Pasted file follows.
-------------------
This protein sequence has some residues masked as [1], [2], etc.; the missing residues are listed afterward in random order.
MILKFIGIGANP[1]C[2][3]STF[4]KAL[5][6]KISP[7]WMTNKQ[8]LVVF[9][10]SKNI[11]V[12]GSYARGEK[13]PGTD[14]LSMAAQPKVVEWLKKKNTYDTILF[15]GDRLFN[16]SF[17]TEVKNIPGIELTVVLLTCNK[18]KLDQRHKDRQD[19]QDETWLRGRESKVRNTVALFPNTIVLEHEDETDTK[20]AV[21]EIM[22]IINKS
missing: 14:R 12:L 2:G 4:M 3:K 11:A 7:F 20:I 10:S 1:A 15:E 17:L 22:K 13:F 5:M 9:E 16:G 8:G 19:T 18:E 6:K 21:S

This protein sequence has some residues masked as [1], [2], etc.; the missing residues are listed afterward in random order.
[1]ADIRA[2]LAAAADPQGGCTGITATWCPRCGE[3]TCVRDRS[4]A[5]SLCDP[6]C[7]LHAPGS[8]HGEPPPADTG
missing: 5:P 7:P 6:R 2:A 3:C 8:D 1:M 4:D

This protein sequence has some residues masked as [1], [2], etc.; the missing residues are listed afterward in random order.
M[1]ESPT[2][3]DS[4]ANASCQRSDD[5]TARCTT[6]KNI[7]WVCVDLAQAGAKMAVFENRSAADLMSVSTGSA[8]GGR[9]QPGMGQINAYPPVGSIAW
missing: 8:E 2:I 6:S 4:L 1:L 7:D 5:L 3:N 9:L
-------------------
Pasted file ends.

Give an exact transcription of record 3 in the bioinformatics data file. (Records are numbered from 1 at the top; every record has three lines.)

This protein sequence has some residues masked as [1], [2], etc.; the missing residues are listed afterward in random order.
M[1]ESPT[2][3]DS[4]ANASCQRSDD[5]TARCTT[6]KNI[7]WVCVDLAQAGAKMAVFENRSAADLMSVSTGSA[8]GGR[9]QPGMGQINAYPPVGSIAW
missing: 8:E 2:I 6:S 4:L 1:L 7:D 5:L 3:N 9:L